Well, yeah, right i on the transformer, just because the magnetic field from your power transformer gets coupled very easily onto your audio lines. Because the the thing about this mic that's crazy is it technically doesn't have any gain. In terms of positive gain, it's, since it's a since it's a common cathode, it actually technically has slightly less than unity gain coming off of it. So whatever comes out of that capsule, that's the voltage you get effectively. So your output transformer picks up that magnetic field very easily and you were talking about kind of me moving a transformer around. I had to physically align and move the transformer to find the lowest angle at which it picked up the least amount of noise and then bolt it to the chassis in that in that order. And so that was a little bit of a chore. And on top of that, having a really, really strict star grounding system, I found that I probably tried six or seven different ground schemes on it. And every single one produced noise until I just said, You know what, screw it, I'm going to take every ground wire and connect it to chassis at one point and do a true star ground. And I found that that's the only way that I could get the noise to a reasonable limit.
Yeah. So on that reasonable limit, what did you consider reasonable?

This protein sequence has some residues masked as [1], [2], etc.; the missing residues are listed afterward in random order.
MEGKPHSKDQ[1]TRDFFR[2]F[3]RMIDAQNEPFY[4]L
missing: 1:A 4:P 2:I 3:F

I actually measured it a goodwill measure in quotes, because I was looking at it in my audio workstation. So it's not, I'm not looking at it in terms of test equipment. Yeah. But it was negative between negative 15 Negative 60. Decibel. That's, that's really when I applied a bunch of game to it. Yeah, after applying game, so it wasn't, it's not terrible, I would love for it to be in the negative 80 range. But 5060 can be acceptable, especially after putting a bunch of gain on it. Cool. But once again, I don't know how calibrated those numbers are, because I'm looking at it through my audio workstation. Not an actual test gear. But yeah, just not not terrible.
So what kind of applications you would use this kind of tube mic for?
This is this is purely aesthetics, I would, I would pretty much say. So this is this is of what I know, of the research I had to do to do this, get this power supply for the mic work. And this is a highly sought after mic. And in the recording industry. This is this is a go to, in a way in terms of pristine sound. Okay. So interesting thing is, there's not a lot of information in terms of schematics and things like that. So
interesting. Now like most like amplifier, like guitar amps, schematics everywhere form, yeah,
you can usually find those pretty easily. Yeah.